“If you don’t feed a stray cat, it quits coming to your door.” —Judson Brewer. p. 136

In principle, you can describe much of mindfulness meditation this way—as depriving modules of positive reinforcement that has given them power. Because often when you mindfully observe feelings, you’re keeping the module that generated them from getting some sort of reward. p. 139

Does the meaning of the word ocean—not the dictionary meaning but the actual meaning of the word to you—depend on a mélange offeelings that you’ve come to associate with oceans? p. 155

Our ordinary conception of the self as this distinct, sovereign thing is in some sense illusory: we feel a boundary that is not ultimately as real as we think, and moving toward the ultimate truth involves the dissolution of that boundary. p. 206

Miri Albahari considers tanha to include not just the desire for thing that you find pleasant, but also the desire to be free of things you find unpleasant. p. 209

The connection between tanha and our sense of self nicely frames a refrain that appears over and over in Buddhist texts. The refrain warns people to avoid the three poisons raga (greed), dvesha (hatred) and moha (delusion).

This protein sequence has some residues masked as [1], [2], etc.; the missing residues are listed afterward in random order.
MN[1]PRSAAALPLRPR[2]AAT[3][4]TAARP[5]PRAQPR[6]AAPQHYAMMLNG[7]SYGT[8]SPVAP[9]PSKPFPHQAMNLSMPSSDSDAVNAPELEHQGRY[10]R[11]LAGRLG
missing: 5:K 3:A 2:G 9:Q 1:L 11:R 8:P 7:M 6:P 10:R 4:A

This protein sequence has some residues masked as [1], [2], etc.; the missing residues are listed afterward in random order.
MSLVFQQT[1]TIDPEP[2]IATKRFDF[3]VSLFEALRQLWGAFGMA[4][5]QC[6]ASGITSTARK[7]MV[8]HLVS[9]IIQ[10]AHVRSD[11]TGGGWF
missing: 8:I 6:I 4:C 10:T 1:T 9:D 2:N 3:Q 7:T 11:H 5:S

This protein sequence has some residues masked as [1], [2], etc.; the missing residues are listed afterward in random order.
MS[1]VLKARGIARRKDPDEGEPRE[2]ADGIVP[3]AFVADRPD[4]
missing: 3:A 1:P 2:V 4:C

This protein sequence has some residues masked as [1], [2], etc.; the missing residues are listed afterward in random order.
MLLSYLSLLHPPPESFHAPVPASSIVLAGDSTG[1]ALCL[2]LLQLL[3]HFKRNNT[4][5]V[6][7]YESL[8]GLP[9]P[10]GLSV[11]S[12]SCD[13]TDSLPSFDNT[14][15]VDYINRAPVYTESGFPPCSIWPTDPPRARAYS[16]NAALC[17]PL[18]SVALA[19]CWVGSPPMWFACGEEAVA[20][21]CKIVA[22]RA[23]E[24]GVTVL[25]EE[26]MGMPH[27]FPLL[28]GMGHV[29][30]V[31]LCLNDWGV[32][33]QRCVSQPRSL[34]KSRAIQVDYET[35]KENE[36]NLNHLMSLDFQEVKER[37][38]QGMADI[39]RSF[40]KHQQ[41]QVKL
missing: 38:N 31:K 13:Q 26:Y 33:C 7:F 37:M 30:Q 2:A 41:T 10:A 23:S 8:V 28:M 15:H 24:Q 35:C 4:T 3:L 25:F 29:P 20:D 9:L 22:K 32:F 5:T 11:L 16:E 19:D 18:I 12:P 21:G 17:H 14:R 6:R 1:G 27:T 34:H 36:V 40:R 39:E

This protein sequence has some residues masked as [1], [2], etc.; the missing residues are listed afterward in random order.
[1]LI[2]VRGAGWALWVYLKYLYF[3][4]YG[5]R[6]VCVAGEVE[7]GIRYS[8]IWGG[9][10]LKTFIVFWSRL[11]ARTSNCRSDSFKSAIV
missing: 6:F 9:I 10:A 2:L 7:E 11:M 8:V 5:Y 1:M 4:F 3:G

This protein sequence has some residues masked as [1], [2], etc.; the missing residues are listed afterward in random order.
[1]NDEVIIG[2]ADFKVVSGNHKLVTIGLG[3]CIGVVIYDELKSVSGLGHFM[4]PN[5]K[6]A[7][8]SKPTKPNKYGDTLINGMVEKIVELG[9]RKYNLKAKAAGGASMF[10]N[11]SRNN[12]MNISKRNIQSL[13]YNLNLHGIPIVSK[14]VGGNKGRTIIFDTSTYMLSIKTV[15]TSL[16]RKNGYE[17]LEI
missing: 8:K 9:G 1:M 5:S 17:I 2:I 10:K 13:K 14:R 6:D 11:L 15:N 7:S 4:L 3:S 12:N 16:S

The first two poisons are the two sides of tanha: a craving for the pleasant, an aversion for the unpleasant. Raga plus dvesha equals moha. p. 213

The opposite of tanha is a state of consciousness where you live in a space where “you can’t imagine bringing anything in to improve it or taking anything away that would make it better.” —Gary Weber. p. 214

Nirvana is “a state of perfect happiness and complete peace, complete inner freedom and full awakening and understanding.” —Bhikkhu Bodhi. p. 215

The human brain is a machine designed by natural selection to respond in pretty reflexive fashion to the sensory input impinging on it. And a key cog in the machinery of control is the feelings that arise in response to the input. If you interact with those feelings via tanha—via the natural reflexive thirst for the pleasant feelings and the natural reflexive aversion to the unpleasant feelings—you will continue to be controlled by the world around you.But if you observe those feelings mindfully rather than just reacting to them, you can in some measure escape the control; the causes that ordinarily shape your behavior can be defied, and you can get closer to the unconditioned. p. 219-20